As someone who nominally earns the majority of their income from writing code and building software, I spend an alarming amount of time telling people not to build software and/or not ask me to build software for them.

To my detriment, I encourage people to use google docs, Zapier, sticky notes, a telephone, interns or in fact just about anything that doesn’t involve writing code of any form. Failing that, I typically encourage them to build less, worse software and build it faster.

Some of this may be related to the idea of doing things that don’t scale, and some of this is just me being a luddite. And some of this is related to the idea that often the building of things is one of the more predictable part of creating a business. But all of those factors combined still don’t fully explain my reluctance to build things and get money for doing so.

So why do I spend so much time telling people not to pay me money to build things for them?

The typical “person-with-idea” that asks me to build something for them, has a picture in their head of how using their idea to serve customers will translate into money. They have a view on what the end state will look like where this autonomous “product” is making money for them like a sort of Rube Goldberg machine (no disrespect to them, any new business is going to have spit and baling wire holding it together).


In the mind of person-with-idea, there is generally an even spread of complexity and risk throughout the implementation of this machine: the difficulty of assembling each component is roughly equivalent to that of every other component, so the logical approach is to work from right to left, or in parallel and assemble the whole damn thing before you fire it up.

Christopher Hitchens said something along the lines of: “the job of a public intellectual is to say that I think you’ll find its a bit more complicated than that”. I’m not an intellectual, and certainly not a public one. But the more general case of this statement seems to be that the role of any expert in any situation is to say that “I think you’ll find it’s a bit more complicated than that”.

So we look closer, and with more nuance, and we find that the different parts of the machine have vastly different attributes: some are simple steel cogs while others are Penrose stairs made of unobtainium. Randall Munroe once pointed out how hard these two are to distinguish. 1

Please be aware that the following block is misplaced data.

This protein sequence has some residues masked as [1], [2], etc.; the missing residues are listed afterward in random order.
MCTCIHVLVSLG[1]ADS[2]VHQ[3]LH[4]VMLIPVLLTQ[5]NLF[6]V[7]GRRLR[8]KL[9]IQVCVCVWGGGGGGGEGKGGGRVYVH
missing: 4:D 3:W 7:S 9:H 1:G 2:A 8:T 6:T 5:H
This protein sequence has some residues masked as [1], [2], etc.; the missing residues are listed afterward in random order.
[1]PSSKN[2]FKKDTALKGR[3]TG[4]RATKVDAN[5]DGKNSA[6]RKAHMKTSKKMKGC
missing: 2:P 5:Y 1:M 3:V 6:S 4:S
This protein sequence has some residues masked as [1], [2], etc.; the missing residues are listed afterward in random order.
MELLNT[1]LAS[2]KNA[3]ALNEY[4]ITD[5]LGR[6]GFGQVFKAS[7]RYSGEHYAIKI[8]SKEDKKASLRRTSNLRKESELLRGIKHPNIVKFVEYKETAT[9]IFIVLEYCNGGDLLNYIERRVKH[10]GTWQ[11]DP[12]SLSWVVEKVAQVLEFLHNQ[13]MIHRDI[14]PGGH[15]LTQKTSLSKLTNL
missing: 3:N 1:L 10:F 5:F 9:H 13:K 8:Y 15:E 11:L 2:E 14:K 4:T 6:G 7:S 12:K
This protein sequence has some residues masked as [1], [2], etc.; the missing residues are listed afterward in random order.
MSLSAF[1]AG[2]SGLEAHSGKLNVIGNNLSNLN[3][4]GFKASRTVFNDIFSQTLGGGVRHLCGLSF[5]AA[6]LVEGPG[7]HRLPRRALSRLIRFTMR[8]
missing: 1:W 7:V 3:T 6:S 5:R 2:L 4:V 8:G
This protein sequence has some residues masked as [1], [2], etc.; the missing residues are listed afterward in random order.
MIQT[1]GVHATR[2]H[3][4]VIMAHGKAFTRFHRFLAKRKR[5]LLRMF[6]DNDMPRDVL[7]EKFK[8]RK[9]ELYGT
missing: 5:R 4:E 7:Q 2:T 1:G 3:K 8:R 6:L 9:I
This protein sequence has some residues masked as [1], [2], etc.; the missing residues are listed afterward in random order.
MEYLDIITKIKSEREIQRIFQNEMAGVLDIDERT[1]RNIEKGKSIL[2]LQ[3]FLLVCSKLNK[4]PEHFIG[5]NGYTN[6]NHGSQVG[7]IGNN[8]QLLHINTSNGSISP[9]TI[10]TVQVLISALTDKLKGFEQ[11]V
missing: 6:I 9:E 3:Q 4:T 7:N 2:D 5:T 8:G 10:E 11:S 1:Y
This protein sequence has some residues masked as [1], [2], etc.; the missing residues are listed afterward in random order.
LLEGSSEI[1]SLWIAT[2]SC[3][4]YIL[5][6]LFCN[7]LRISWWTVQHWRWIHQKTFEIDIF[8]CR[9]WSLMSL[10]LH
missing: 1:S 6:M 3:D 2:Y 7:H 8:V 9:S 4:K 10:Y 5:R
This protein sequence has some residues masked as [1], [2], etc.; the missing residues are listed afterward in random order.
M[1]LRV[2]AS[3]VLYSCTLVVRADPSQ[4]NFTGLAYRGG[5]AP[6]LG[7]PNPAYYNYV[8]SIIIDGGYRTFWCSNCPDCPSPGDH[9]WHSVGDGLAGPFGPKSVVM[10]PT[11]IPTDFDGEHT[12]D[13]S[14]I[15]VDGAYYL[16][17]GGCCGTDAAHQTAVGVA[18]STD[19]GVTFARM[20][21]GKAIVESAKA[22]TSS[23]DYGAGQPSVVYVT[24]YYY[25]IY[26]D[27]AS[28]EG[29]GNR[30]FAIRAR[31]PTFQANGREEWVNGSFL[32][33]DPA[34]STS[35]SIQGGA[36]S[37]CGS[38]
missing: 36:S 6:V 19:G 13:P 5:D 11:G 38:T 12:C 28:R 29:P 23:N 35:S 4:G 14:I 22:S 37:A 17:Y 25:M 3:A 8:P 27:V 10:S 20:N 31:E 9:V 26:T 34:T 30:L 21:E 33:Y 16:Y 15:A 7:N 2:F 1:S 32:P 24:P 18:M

Being able to distinguish these differences up-front makes for a completely different approach to machine-building. “Well, if we can replace this vintage bird-cage with a simple weight, then it makes it so much cheaper to build, so let’s try that first and see if it works”.

And so a few years of tinkering with different technologies starts to add value: you develop a set of heuristics and patterns that give you quick estimates on viability, feasibility and potential tradeoffs: where will things break, how quickly could we build something to replace a manual process, and what are the main areas of risk.

Most often this results in the conclusion that “all this is going to be reasonably easy (if tedious and costly) to build, just start by testing the value proposition with a google form and then we can build it later”.

Sometimes it results in the conclusion that “this is not possible on current hardware, unless P=NP”.

Very, very infrequently, it results in the conclusion that “hmm, it would be pretty hard to build that, but if we did it could be interesting”.

If it was uniformly true that “the tech is the easy part”, then life would be much simpler. Unfortunately, the tech is the easy part, unless it’s the hard part or the impossible part. And it’s important to be able to tell the difference.

  1. It occurred to me that this cartoon suddenly aged dramatically in the past couple of years. Well, the specifics did, but the principle is still standing tall.